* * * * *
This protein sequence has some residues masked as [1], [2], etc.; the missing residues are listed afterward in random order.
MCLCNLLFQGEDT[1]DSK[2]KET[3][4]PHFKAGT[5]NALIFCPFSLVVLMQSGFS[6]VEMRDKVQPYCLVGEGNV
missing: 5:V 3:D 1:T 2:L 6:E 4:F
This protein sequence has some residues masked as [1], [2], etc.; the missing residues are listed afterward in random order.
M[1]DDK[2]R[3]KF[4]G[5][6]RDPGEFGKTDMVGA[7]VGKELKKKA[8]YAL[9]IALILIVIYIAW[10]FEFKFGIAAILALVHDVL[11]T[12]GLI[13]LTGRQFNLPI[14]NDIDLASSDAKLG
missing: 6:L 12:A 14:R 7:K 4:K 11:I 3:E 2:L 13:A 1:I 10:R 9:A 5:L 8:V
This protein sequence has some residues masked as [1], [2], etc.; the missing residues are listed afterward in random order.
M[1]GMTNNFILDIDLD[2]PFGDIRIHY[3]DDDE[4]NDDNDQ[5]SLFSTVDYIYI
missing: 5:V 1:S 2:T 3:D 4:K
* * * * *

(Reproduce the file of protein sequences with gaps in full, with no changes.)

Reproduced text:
This protein sequence has some residues masked as [1], [2], etc.; the missing residues are listed afterward in random order.
MCLCNLLFQGEDT[1]DSK[2]KET[3][4]PHFKAGT[5]NALIFCPFSLVVLMQSGFS[6]VEMRDKVQPYCLVGEGNV
missing: 5:V 3:D 1:T 2:L 6:E 4:F
This protein sequence has some residues masked as [1], [2], etc.; the missing residues are listed afterward in random order.
M[1]DDK[2]R[3]KF[4]G[5][6]RDPGEFGKTDMVGA[7]VGKELKKKA[8]YAL[9]IALILIVIYIAW[10]FEFKFGIAAILALVHDVL[11]T[12]GLI[13]LTGRQFNLPI[14]NDIDLASSDAKLG
missing: 6:L 12:A 14:R 7:K 4:K 11:I 3:E 2:L 13:A 1:I 10:R 9:A 5:L 8:V
This protein sequence has some residues masked as [1], [2], etc.; the missing residues are listed afterward in random order.
M[1]GMTNNFILDIDLD[2]PFGDIRIHY[3]DDDE[4]NDDNDQ[5]SLFSTVDYIYI
missing: 5:V 1:S 2:T 3:D 4:K